Somewhere along the line, I have learned to equate strength with emotional detachment, that tying in a knot and burying my feelings in a tiny box beneath my heart creates a facade of toughness. It's within this rigid paradigm that expressions of love and affection by men have, somewhere along the line, been deemed signs of weakness. For many men, uttering the words "I love you" to another man becomes an existential crisis.

Do I fear self-emasculation by uttering these words to another man? I don't know. But in a world where masculinity is synonymous with dominance and control, does the admission of love for another man threaten to undermine one's perceived power and authority and skew the mute perfect man-to-man relationship you have.

I am so uncomfortable discussing my masculinity, my manhood in this way, that I actually just broke for twenty minutes from writing this to fix a wobbly door, which had been mocking me for weeks the way it half hung off its hinge. It's now fixed. We no longer need to lift and pull to close it. It is back to just a pull to close it.

Does admitting love face to face for a fellow man invite mockery like the door has of me for weeks? The spectre of ridicule, the fear of being labelled as 'soft' or 'unmanly' by my peers. Do I care? I once did. But have the crushing deaths of my Dad and friend, in reality, destroyed this charade of masculinity? The pressure to conform to rigid gender norms becomes a suffocating force, stifling the expression of genuine emotion and perpetuating a cycle of emotional repression. And perhaps no gender norm is more suffocating than that of 'straight man'. It's tedious. It's worn out, and it is tiresome for everyone. Has it ever even really existed?

Beneath the paper-thin sham of my manhood lies the profound yearning for connection. We all crave love and validation. We all seek solace in the warmth of human connection. We all yearn for the freedom to express our emotions unabashedly and to break free from the shackles of gendered expectations. Deep down, we all want to embrace the full spectrum of humanity. We all need to say and hear the words I love you.

But is it the word 'love' itself the problem. In English, it's a term used to describe a wide range of feelings. 'I love this cheesecake.' 'I love this movie;' they're not the same as 'I love you.' Has the way I have so ineffectively used the word for trying to articulate feelings that really aren't love muddied its actual use and when I genuinely need to use it?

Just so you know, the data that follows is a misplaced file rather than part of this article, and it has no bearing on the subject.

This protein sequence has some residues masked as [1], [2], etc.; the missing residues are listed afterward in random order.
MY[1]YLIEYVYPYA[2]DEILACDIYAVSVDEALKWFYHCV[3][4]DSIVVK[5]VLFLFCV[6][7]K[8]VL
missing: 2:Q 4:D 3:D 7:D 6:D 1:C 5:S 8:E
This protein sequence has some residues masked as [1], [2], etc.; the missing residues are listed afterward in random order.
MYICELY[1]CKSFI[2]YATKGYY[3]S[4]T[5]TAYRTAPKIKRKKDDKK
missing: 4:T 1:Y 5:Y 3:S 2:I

It's been hard-wired by literature and movies that love should carry significant weight. Do I hesitate to use the word because it is so often associated with marriage, long-term commitment and sexual love? Does it cut, has it ever cut, the mustard to describe the platonic love between two men? Of course, it must be powerful enough to represent a relationship not built on physicality, as I use the words regularly to express familial love to the females in my life.

Saying I love you to a best friend doesn't mean I want to marry them and have their children. It means I feel something so powerful towards them that it is worthy of expression and confirmation in words.

As cliched as it sounds, a simple truth has to emerge: love knows no bounds. It transcends gender. It defies convention and blooms in the tender spaces between two souls, whoever they are. To love another human is not a sign of weakness; it's the ultimate act of strength and humanity. Most of all, it allows us to embrace our authentic selves.

So, as a heterosexual man who has found it hard to tell other men that I love them, I need to realise that my struggle is not in vain. The human experience is profoundly complex, and nothing more so than understanding who we love and who loves us.

Societal forces have shaped my perceptions of my masculinity and what love is. I need to recognise that my strength lies in my vulnerability. In my authenticity lies my power. Daring to defy convention, daring to speak your truth, and daring to love without reservation is what defines everyone of all genders. As humans, it t is love that binds us together, transcends the constraints of gender and society, and illuminates the path towards genuine connection and belonging.

Dad, I didn't say it enough to you, and Chris, I don't think I ever said it to you once when you were here. But I need you both to know that I love you with my entire being and every essence of my soul. I loved you when you were here. And I love you every moment of every day that you aren't here.

I am sorry I didn't say it enough or at all. I will get better. I need to go now and tell others I love them, too.

But one more time.

Dad, I love you.

Chris, I love you.


About the Creator

Leo Dis Vinci

UK-based creative, filmmaker, artist and writer. 80s' Geek, Star Wars fan and cinephile.

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  • Christy Munson30 days ago

    Congratulations on earning Runner Up placement in the Challenge. This piece cuts into a ton of psychology and societal conditioning that I cannot begin to speak to, but I feel I understand it a bit more having read this piece. Thank you for going there. Thank you for loving who you love. And please accept my heartfelt condolences on the losses of your father and your friend.